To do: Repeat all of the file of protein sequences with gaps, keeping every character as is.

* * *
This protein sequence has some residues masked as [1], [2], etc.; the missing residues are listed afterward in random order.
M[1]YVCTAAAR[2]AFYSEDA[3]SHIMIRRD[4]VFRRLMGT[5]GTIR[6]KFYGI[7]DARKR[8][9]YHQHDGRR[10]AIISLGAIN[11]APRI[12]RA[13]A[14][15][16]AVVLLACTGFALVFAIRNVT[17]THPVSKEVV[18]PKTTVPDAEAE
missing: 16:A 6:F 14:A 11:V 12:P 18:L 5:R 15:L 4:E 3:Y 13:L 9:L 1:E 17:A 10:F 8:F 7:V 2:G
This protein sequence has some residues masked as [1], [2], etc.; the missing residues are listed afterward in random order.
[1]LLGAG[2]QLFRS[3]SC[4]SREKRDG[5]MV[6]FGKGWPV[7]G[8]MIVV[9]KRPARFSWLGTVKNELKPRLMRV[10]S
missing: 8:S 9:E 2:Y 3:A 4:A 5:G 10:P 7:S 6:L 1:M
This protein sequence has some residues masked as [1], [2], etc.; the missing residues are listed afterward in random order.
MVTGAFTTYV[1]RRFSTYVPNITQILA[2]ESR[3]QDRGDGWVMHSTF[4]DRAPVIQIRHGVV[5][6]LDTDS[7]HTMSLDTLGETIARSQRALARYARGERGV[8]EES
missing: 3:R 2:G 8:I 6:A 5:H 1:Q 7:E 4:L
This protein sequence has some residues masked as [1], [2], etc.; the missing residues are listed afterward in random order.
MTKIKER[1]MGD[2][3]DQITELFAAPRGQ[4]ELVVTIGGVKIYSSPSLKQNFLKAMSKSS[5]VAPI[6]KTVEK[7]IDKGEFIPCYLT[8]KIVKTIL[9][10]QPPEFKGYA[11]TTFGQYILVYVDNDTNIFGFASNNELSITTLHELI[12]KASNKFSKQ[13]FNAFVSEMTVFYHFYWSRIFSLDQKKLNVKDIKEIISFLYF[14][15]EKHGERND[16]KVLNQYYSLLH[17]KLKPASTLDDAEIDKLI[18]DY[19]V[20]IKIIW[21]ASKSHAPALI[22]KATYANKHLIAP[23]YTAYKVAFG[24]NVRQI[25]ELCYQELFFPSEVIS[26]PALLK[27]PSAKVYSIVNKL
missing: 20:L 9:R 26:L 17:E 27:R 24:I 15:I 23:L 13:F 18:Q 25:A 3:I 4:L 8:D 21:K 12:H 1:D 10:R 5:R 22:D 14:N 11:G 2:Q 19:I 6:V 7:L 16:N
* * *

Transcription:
This protein sequence has some residues masked as [1], [2], etc.; the missing residues are listed afterward in random order.
M[1]YVCTAAAR[2]AFYSEDA[3]SHIMIRRD[4]VFRRLMGT[5]GTIR[6]KFYGI[7]DARKR[8][9]YHQHDGRR[10]AIISLGAIN[11]APRI[12]RA[13]A[14][15][16]AVVLLACTGFALVFAIRNVT[17]THPVSKEVV[18]PKTTVPDAEAE
missing: 16:A 6:F 14:A 11:V 12:P 18:L 5:R 15:L 4:E 3:Y 13:L 9:L 1:E 17:A 10:F 8:F 7:V 2:G
This protein sequence has some residues masked as [1], [2], etc.; the missing residues are listed afterward in random order.
[1]LLGAG[2]QLFRS[3]SC[4]SREKRDG[5]MV[6]FGKGWPV[7]G[8]MIVV[9]KRPARFSWLGTVKNELKPRLMRV[10]S
missing: 8:S 9:E 2:Y 3:A 4:A 5:G 10:P 7:S 6:L 1:M
This protein sequence has some residues masked as [1], [2], etc.; the missing residues are listed afterward in random order.
MVTGAFTTYV[1]RRFSTYVPNITQILA[2]ESR[3]QDRGDGWVMHSTF[4]DRAPVIQIRHGVV[5][6]LDTDS[7]HTMSLDTLGETIARSQRALARYARGERGV[8]EES
missing: 3:R 2:G 8:I 6:A 5:H 1:Q 7:E 4:L
This protein sequence has some residues masked as [1], [2], etc.; the missing residues are listed afterward in random order.
MTKIKER[1]MGD[2][3]DQITELFAAPRGQ[4]ELVVTIGGVKIYSSPSLKQNFLKAMSKSS[5]VAPI[6]KTVEK[7]IDKGEFIPCYLT[8]KIVKTIL[9][10]QPPEFKGYA[11]TTFGQYILVYVDNDTNIFGFASNNELSITTLHELI[12]KASNKFSKQ[13]FNAFVSEMTVFYHFYWSRIFSLDQKKLNVKDIKEIISFLYF[14][15]EKHGERND[16]KVLNQYYSLLH[17]KLKPASTLDDAEIDKLI[18]DY[19]V[20]IKIIW[21]ASKSHAPALI[22]KATYANKHLIAP[23]YTAYKVAFG[24]NVRQI[25]ELCYQELFFPSEVIS[26]PALLK[27]PSAKVYSIVNKL
missing: 20:L 9:R 26:L 17:E 27:R 24:I 15:I 23:L 13:F 18:Q 25:A 3:I 4:L 8:D 21:K 12:H 1:D 10:R 5:R 22:D 14:N 11:G 2:Q 19:I 6:V 7:L 16:N